Far Cry 2 is a hard game to classify and an even harder game to review. Itís not one that can be approached by a casual gamer looking to spend a few minutes here and there; itís a pretty deep game even though the story could have done with some extra spit and polish. Far Cry 2 takes place in Africa and has nothing to do with the previous instalment: Far Cry. It seems that since Ubisoft now own the name Far Cry, which I think they were determined to use for brand recognition and to help sell copies of the game. With over 1 million copies sold, they must have done something right already.
You pick from one of several male characters, the rest become buddies sprinkled throughout the gameís storyline and massive 50km world. There are two warring factions and a mysterious protagonist (The Jackal) to contend with, old Jackal is an arms dealer who seems determined to re-ignite a conflict in Africa and sell, sell, sell to the warring sides. You are sent to take him out and in a lengthy first person introduction that reminded me of the tram scene from Half Life (how I loved that) youíre driven into Africa by a chatty taxi driver.
Things donít go as planned and you contract malaria, the rest Iíll leave up to you to experience, suffice it to say that I didnít actually see it coming. Far Cry 2 is a sandbox-style shooter that has two acts, both split between a northern territory and a southern, taking place over a combined total of 50km of beautifully crafted Africa. The engine (Dunia) is capable of producing some pretty slick vistas with minimal pop-up and pop-in even when travelling in one of the many vehicles in the game. When you finish the rather lengthy tutorial youíre left alone to explore the massive game world and approach missions, side-missions and diversions to your heartís content. There are a lot of these; some of them unlock weapons at the arms dealer. You can upgrade your arsenal there.
There are two warring factions, the UFLL and APR. You can play these off against each other and earn diamonds (the main currency in the game) by performing various missions. Youíll also get a couple of buddies (who can die so be careful) to help you out. One will become your best buddy and provide you with alternative mission solutions and opportunities (these help upgrade your safehouses) in the faction missions, the other is a sort of mobile field medic come search and rescue operative. Theyíll pull your bacon out of the fire if you go down.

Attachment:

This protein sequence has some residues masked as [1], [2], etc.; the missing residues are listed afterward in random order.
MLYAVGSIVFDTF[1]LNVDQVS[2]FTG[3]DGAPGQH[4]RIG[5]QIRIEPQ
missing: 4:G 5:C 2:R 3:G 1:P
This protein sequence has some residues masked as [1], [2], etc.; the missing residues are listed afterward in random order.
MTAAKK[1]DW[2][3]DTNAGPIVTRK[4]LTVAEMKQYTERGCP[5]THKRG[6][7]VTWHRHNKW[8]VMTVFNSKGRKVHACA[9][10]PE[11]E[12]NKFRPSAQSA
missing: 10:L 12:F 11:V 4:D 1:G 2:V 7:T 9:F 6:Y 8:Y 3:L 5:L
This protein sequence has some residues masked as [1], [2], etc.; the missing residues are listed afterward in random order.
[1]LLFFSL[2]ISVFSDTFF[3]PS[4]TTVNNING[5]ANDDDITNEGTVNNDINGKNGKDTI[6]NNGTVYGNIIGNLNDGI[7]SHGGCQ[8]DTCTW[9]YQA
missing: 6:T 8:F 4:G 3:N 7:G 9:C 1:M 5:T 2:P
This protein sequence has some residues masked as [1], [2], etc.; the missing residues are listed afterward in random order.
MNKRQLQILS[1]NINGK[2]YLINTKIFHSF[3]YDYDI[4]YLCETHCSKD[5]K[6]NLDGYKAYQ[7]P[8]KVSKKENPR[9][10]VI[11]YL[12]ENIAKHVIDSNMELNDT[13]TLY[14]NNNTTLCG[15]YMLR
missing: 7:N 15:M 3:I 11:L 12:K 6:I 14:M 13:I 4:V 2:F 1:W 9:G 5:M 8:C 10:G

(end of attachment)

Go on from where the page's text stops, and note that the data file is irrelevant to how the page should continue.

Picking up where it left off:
Thereís a minimal game interface that lets you track your health and weapon ammo. Your health works on a regenerating system of rectangular indicators, as long as you have a part of a box it will regenerate to the maximum of that particular block. Should you lose too much health youíll start to bleed to death and youíll need to perform a quick field-medic repair to your body. These can range from pulling slugs out of your skin with pliers, setting a broken arm or cutting a bullet from a wound. Itís all viewed in first person immersion, so that you donít lose that sense of being in the game.
The system works very well and makes the combats exciting and fun; having to take cover and fix a bullet wound during an intense battle adds an edge to the gunfights that might normally be lacking. You can medicate yourself with a syringe of sorts and that will fully restore your health. You can also use those to help a dying buddy in the field. (If youíre like someone else we know, you can draw your gun and put them out of your misery)
From time to time youíll suffer malaria attacks and have to take pills; these pills arenít unlimited as you follow the story. Youíll have to undergo certain missions for the Underground to get more. It helps add another sense of urgency and unpredictability to the proceedings as many times I found myself coming across a checkpoint full of hostiles only to need to take a pill as I started to suffer from the onset of the symptoms.